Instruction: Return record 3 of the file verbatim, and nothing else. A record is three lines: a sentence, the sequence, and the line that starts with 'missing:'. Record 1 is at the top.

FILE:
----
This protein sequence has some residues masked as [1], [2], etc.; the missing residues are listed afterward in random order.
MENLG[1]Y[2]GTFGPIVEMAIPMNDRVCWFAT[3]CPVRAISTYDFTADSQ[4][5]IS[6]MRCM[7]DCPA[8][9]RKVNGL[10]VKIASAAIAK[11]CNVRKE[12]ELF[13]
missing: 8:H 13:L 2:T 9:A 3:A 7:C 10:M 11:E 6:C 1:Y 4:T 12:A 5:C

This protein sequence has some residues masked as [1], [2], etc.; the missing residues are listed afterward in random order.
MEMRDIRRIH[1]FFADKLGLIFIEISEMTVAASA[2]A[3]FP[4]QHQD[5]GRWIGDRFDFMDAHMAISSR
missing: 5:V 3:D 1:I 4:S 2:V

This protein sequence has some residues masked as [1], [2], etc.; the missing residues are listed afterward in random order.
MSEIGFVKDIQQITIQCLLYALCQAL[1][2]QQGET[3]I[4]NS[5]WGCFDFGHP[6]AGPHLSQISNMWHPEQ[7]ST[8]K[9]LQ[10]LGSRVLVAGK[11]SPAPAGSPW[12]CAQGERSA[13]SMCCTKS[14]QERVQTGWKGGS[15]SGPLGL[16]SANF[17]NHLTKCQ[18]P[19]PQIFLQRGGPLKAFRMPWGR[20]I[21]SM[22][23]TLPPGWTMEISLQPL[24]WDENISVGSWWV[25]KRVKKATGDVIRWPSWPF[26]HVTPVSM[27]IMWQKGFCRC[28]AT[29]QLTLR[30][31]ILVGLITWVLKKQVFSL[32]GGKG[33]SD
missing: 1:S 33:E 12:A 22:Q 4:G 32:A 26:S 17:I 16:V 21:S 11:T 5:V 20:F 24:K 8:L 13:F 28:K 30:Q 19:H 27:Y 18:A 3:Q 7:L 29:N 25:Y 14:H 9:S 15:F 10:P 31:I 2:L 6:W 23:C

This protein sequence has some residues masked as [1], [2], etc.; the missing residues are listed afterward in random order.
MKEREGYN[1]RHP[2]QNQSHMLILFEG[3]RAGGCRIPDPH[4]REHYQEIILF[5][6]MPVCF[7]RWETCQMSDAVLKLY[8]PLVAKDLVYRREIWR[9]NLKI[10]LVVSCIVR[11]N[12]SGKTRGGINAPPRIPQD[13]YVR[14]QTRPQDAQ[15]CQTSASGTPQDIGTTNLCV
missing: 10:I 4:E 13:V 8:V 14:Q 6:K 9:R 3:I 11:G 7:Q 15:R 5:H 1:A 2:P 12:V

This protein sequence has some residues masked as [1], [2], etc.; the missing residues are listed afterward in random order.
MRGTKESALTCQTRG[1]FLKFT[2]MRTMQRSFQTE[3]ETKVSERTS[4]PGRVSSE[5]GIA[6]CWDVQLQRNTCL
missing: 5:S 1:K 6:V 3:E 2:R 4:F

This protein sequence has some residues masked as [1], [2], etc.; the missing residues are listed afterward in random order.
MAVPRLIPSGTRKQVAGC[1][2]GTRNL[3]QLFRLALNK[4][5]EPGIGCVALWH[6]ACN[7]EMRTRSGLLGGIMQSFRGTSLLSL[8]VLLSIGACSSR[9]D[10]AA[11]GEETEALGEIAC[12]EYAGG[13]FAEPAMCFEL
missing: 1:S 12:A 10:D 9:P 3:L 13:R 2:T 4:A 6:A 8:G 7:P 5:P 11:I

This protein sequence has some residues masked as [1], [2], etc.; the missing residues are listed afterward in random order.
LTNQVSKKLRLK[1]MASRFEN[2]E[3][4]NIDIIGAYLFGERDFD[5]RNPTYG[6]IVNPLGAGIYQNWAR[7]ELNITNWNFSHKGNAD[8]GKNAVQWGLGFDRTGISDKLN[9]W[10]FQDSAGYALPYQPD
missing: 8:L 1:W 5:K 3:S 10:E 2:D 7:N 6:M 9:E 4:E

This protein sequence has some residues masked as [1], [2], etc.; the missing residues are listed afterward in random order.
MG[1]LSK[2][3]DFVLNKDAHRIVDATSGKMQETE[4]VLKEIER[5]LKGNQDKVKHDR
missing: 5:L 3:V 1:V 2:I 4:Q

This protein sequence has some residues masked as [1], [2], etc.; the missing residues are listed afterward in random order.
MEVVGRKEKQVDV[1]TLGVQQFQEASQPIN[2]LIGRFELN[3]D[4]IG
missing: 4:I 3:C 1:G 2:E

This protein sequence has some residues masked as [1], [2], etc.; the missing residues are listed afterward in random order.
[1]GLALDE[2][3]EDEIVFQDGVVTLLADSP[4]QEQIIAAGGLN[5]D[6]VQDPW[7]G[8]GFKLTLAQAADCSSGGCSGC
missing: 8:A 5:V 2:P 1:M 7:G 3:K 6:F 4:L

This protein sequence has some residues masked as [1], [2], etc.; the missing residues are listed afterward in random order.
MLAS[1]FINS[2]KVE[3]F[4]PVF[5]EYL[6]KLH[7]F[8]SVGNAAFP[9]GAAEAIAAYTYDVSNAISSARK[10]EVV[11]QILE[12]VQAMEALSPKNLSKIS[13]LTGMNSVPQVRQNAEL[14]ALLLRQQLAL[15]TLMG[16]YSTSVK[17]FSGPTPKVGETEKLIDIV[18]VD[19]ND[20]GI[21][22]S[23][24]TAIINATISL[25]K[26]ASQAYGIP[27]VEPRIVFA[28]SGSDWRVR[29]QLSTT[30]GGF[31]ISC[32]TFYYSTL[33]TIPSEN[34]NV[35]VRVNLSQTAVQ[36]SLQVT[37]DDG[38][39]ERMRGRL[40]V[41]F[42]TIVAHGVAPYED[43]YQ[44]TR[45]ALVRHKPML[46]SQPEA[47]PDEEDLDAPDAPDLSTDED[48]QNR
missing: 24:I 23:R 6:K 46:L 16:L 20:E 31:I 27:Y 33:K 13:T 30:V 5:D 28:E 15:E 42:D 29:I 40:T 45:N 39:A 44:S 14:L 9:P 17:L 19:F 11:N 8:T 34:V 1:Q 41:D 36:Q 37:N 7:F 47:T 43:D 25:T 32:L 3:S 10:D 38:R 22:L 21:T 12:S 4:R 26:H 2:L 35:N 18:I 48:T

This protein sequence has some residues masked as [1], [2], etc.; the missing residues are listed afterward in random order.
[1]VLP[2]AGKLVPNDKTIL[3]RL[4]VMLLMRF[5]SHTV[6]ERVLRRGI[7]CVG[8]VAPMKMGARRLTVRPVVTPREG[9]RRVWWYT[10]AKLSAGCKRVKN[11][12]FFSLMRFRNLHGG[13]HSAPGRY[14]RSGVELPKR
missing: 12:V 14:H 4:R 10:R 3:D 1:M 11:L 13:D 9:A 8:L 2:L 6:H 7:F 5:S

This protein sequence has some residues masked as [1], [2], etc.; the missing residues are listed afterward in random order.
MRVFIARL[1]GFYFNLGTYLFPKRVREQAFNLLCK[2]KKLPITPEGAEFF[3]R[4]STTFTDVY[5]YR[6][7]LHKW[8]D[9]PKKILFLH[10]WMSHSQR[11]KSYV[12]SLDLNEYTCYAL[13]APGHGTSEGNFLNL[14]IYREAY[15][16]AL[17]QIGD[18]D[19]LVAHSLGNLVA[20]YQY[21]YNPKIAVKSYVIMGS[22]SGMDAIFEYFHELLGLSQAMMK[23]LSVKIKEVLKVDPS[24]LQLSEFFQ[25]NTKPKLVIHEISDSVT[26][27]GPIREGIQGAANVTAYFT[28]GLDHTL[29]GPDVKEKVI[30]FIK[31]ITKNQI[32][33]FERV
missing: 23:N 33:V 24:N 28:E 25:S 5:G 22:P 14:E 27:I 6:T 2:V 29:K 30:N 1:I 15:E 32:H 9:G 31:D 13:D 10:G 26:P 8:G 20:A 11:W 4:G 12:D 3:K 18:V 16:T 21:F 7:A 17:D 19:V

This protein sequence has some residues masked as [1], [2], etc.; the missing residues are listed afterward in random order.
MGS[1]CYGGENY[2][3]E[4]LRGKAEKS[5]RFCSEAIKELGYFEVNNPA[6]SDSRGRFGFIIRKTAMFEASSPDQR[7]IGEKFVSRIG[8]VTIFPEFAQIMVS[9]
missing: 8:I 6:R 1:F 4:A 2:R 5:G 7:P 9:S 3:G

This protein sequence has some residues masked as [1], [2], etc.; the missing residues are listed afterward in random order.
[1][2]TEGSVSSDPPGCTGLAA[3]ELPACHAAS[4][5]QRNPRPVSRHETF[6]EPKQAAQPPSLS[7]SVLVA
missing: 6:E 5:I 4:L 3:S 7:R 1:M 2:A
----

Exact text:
This protein sequence has some residues masked as [1], [2], etc.; the missing residues are listed afterward in random order.
MSEIGFVKDIQQITIQCLLYALCQAL[1][2]QQGET[3]I[4]NS[5]WGCFDFGHP[6]AGPHLSQISNMWHPEQ[7]ST[8]K[9]LQ[10]LGSRVLVAGK[11]SPAPAGSPW[12]CAQGERSA[13]SMCCTKS[14]QERVQTGWKGGS[15]SGPLGL[16]SANF[17]NHLTKCQ[18]P[19]PQIFLQRGGPLKAFRMPWGR[20]I[21]SM[22][23]TLPPGWTMEISLQPL[24]WDENISVGSWWV[25]KRVKKATGDVIRWPSWPF[26]HVTPVSM[27]IMWQKGFCRC[28]AT[29]QLTLR[30][31]ILVGLITWVLKKQVFSL[32]GGKG[33]SD
missing: 1:S 33:E 12:A 22:Q 4:G 32:A 26:S 17:I 16:V 21:S 11:T 5:V 20:F 24:K 8:L 13:F 28:K 30:Q 19:H 27:Y 18:A 3:Q 7:L 29:N 25:Y 14:H 9:S 15:F 10:P 31:I 2:L 6:W 23:C